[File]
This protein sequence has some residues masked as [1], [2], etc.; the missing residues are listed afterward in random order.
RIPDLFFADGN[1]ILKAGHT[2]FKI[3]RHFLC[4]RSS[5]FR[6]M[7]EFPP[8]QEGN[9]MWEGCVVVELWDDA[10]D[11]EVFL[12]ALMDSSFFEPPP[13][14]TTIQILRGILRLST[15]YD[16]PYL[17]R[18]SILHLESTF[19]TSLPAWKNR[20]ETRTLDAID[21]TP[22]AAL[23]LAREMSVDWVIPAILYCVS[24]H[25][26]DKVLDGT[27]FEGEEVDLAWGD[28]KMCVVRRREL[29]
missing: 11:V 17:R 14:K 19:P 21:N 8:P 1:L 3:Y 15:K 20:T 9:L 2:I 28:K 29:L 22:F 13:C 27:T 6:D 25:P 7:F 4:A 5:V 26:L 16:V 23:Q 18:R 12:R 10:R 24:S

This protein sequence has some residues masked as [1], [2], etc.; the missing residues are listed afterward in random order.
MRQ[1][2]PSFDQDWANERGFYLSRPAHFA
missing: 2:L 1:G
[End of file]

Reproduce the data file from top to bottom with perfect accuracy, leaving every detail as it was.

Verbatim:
This protein sequence has some residues masked as [1], [2], etc.; the missing residues are listed afterward in random order.
RIPDLFFADGN[1]ILKAGHT[2]FKI[3]RHFLC[4]RSS[5]FR[6]M[7]EFPP[8]QEGN[9]MWEGCVVVELWDDA[10]D[11]EVFL[12]ALMDSSFFEPPP[13][14]TTIQILRGILRLST[15]YD[16]PYL[17]R[18]SILHLESTF[19]TSLPAWKNR[20]ETRTLDAID[21]TP[22]AAL[23]LAREMSVDWVIPAILYCVS[24]H[25][26]DKVLDGT[27]FEGEEVDLAWGD[28]KMCVVRRREL[29]
missing: 11:V 17:R 14:K 19:P 21:N 8:P 1:L 3:Y 15:K 20:T 9:L 2:I 28:K 29:L 22:F 13:C 27:T 6:D 25:P 7:F 4:A 5:V 26:L 16:V 23:Q 18:R 12:R 10:R 24:S

This protein sequence has some residues masked as [1], [2], etc.; the missing residues are listed afterward in random order.
MRQ[1][2]PSFDQDWANERGFYLSRPAHFA
missing: 2:L 1:G